Depending on the bow and draw length and weight speed can be as little or nothing and as much as 12 fps.
I went around and measured all my large single cams and dual cam bows. The first speed nock is right at 4 1/8" from the bottom axle. Additional nocks go up the string. Most have 2 speed nocks (brass string nocks) and covered with shrink tubes. One single cam bow has 3 speed nocks as a 4th and 5th didn't make a difference and began to tetter on giving a slightly slower speed. My wheel bows and a Command Cam bow do not have speed nocks as they proved useless - these cams are small.
When trying speed nocks it's a trial and error thing. When chronographing have it set where it won't be moved until done and make a mark on the floor for foot placement - same distance from chronograph each and every time. Understand, the arrow begins losing speed as soon as it leaves the string. Normal distance from the face of a chronograph is given as one arrow length from the tip of the arrow or that the arrow is clear of the bow before crossing the first sensor.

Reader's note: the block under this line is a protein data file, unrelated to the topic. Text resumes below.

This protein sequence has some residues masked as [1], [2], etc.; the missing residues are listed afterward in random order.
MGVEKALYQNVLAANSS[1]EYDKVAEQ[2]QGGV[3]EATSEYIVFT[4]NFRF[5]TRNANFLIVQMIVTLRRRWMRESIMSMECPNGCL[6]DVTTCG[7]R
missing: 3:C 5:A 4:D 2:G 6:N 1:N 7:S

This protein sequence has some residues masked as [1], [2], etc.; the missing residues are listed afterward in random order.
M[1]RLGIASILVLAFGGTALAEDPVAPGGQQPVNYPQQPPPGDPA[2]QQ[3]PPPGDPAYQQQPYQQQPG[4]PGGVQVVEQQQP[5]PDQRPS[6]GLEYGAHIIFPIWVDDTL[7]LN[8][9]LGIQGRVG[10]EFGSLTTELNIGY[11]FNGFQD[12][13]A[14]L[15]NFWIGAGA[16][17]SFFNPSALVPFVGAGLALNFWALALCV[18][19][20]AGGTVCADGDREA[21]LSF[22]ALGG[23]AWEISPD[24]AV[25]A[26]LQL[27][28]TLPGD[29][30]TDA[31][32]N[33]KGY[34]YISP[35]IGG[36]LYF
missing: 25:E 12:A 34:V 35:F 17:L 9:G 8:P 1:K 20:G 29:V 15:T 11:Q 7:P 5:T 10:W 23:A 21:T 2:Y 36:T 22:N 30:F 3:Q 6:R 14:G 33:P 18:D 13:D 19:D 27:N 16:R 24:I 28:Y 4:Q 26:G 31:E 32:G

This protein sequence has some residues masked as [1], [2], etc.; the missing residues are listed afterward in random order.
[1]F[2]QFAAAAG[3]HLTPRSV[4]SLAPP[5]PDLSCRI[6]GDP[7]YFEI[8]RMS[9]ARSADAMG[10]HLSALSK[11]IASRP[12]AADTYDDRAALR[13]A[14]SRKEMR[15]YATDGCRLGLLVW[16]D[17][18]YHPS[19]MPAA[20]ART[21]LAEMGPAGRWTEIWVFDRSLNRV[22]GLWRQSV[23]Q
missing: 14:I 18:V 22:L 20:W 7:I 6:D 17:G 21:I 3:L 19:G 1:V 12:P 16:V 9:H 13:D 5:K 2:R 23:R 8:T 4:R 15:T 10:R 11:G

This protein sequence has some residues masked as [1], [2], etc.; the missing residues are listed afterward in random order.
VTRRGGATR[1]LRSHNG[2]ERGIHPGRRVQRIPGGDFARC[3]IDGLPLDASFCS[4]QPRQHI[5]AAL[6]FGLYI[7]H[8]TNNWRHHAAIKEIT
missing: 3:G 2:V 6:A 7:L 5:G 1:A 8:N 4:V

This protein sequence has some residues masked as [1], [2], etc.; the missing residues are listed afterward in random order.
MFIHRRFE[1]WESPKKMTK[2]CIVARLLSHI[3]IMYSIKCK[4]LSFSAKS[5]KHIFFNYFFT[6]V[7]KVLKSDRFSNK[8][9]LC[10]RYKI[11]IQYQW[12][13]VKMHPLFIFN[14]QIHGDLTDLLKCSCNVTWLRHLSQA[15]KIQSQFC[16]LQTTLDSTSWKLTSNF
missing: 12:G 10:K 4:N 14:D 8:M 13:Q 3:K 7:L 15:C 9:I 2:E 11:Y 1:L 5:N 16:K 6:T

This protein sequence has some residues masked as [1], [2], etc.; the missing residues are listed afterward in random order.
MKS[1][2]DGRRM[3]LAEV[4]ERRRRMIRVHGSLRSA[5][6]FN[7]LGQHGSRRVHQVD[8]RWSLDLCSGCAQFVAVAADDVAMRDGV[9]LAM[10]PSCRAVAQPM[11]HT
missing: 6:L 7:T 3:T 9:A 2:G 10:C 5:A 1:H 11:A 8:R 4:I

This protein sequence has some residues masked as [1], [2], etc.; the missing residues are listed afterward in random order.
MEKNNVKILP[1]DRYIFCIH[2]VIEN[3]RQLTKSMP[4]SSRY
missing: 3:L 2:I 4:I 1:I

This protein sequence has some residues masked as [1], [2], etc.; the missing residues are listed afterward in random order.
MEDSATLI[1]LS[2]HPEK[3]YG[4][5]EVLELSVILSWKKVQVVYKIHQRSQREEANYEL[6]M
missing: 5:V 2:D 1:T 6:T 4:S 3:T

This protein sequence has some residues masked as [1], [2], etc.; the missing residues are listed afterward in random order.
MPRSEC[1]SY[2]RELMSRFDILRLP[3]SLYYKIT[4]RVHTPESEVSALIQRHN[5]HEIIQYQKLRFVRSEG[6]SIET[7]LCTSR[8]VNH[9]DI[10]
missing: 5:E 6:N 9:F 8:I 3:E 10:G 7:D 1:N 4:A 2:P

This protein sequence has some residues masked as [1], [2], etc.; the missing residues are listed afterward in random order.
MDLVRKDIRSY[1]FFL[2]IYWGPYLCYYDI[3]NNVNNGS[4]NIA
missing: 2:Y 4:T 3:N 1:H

My chrono os an app on my phone, dont own one but this is pretty accurate